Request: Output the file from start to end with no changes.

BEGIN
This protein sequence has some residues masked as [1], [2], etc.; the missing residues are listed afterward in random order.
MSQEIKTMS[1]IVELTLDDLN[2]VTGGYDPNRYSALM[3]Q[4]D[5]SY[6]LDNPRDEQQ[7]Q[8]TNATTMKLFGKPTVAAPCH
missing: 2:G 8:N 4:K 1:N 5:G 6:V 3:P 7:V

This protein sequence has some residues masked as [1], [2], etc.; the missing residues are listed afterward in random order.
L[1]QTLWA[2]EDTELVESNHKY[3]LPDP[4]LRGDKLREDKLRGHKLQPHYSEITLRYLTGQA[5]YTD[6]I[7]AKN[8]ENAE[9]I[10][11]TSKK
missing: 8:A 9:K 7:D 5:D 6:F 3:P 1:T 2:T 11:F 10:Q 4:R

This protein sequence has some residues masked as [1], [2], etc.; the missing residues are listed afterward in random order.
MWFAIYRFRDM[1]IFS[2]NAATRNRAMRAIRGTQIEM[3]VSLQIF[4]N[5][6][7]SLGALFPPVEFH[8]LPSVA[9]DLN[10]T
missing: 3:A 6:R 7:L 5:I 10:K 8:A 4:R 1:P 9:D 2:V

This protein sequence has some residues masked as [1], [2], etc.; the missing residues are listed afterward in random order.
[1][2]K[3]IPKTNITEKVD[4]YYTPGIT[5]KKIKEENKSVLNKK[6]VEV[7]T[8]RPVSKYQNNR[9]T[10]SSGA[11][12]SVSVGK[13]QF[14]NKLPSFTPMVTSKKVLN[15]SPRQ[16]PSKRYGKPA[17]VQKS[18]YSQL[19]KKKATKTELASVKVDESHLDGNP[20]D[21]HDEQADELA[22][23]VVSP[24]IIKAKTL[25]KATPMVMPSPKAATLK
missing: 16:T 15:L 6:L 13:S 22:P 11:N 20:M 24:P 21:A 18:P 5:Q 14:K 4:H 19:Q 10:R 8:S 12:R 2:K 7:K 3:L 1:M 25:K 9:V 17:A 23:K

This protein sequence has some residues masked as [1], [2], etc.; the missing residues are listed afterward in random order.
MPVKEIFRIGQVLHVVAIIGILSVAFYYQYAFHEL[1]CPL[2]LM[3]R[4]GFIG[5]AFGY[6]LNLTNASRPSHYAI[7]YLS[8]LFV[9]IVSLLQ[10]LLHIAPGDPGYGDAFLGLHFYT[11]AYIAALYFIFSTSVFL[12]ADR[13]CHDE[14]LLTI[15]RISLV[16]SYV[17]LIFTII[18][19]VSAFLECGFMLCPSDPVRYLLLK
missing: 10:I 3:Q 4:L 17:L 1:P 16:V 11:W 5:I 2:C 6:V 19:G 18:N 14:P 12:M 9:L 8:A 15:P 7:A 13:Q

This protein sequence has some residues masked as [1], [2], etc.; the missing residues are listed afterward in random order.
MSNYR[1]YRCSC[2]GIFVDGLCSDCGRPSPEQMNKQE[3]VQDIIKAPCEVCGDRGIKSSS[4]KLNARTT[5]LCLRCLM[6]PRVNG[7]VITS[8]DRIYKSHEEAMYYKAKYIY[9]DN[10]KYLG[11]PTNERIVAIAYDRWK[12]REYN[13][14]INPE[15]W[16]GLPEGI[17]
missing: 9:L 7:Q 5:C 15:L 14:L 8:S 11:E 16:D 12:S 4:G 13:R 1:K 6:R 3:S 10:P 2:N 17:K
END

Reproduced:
This protein sequence has some residues masked as [1], [2], etc.; the missing residues are listed afterward in random order.
MSQEIKTMS[1]IVELTLDDLN[2]VTGGYDPNRYSALM[3]Q[4]D[5]SY[6]LDNPRDEQQ[7]Q[8]TNATTMKLFGKPTVAAPCH
missing: 2:G 8:N 4:K 1:N 5:G 6:V 3:P 7:V

This protein sequence has some residues masked as [1], [2], etc.; the missing residues are listed afterward in random order.
L[1]QTLWA[2]EDTELVESNHKY[3]LPDP[4]LRGDKLREDKLRGHKLQPHYSEITLRYLTGQA[5]YTD[6]I[7]AKN[8]ENAE[9]I[10][11]TSKK
missing: 8:A 9:K 7:D 5:D 6:F 3:P 1:T 2:T 11:F 10:Q 4:R

This protein sequence has some residues masked as [1], [2], etc.; the missing residues are listed afterward in random order.
MWFAIYRFRDM[1]IFS[2]NAATRNRAMRAIRGTQIEM[3]VSLQIF[4]N[5][6][7]SLGALFPPVEFH[8]LPSVA[9]DLN[10]T
missing: 3:A 6:R 7:L 5:I 10:K 8:A 4:R 1:P 9:D 2:V

This protein sequence has some residues masked as [1], [2], etc.; the missing residues are listed afterward in random order.
[1][2]K[3]IPKTNITEKVD[4]YYTPGIT[5]KKIKEENKSVLNKK[6]VEV[7]T[8]RPVSKYQNNR[9]T[10]SSGA[11][12]SVSVGK[13]QF[14]NKLPSFTPMVTSKKVLN[15]SPRQ[16]PSKRYGKPA[17]VQKS[18]YSQL[19]KKKATKTELASVKVDESHLDGNP[20]D[21]HDEQADELA[22][23]VVSP[24]IIKAKTL[25]KATPMVMPSPKAATLK
missing: 16:T 15:L 6:L 13:S 22:P 11:N 20:M 24:P 21:A 18:P 5:Q 14:K 4:H 19:Q 10:R 8:S 12:R 2:K 7:K 3:L 1:M 25:K 9:V 17:A 23:K

This protein sequence has some residues masked as [1], [2], etc.; the missing residues are listed afterward in random order.
MPVKEIFRIGQVLHVVAIIGILSVAFYYQYAFHEL[1]CPL[2]LM[3]R[4]GFIG[5]AFGY[6]LNLTNASRPSHYAI[7]YLS[8]LFV[9]IVSLLQ[10]LLHIAPGDPGYGDAFLGLHFYT[11]AYIAALYFIFSTSVFL[12]ADR[13]CHDE[14]LLTI[15]RISLV[16]SYV[17]LIFTII[18][19]VSAFLECGFMLCPSDPVRYLLLK
missing: 10:I 3:Q 4:L 17:L 1:P 16:V 11:W 5:I 2:C 6:V 19:G 18:N 14:P 12:M 9:L 8:A 15:P 7:A 13:Q

This protein sequence has some residues masked as [1], [2], etc.; the missing residues are listed afterward in random order.
MSNYR[1]YRCSC[2]GIFVDGLCSDCGRPSPEQMNKQE[3]VQDIIKAPCEVCGDRGIKSSS[4]KLNARTT[5]LCLRCLM[6]PRVNG[7]VITS[8]DRIYKSHEEAMYYKAKYIY[9]DN[10]KYLG[11]PTNERIVAIAYDRWK[12]REYN[13][14]INPE[15]W[16]GLPEGI[17]
missing: 9:L 7:Q 5:C 15:L 14:L 8:S 11:E 16:D 12:S 4:G 13:R 1:K 6:R 3:S 10:P 2:N 17:K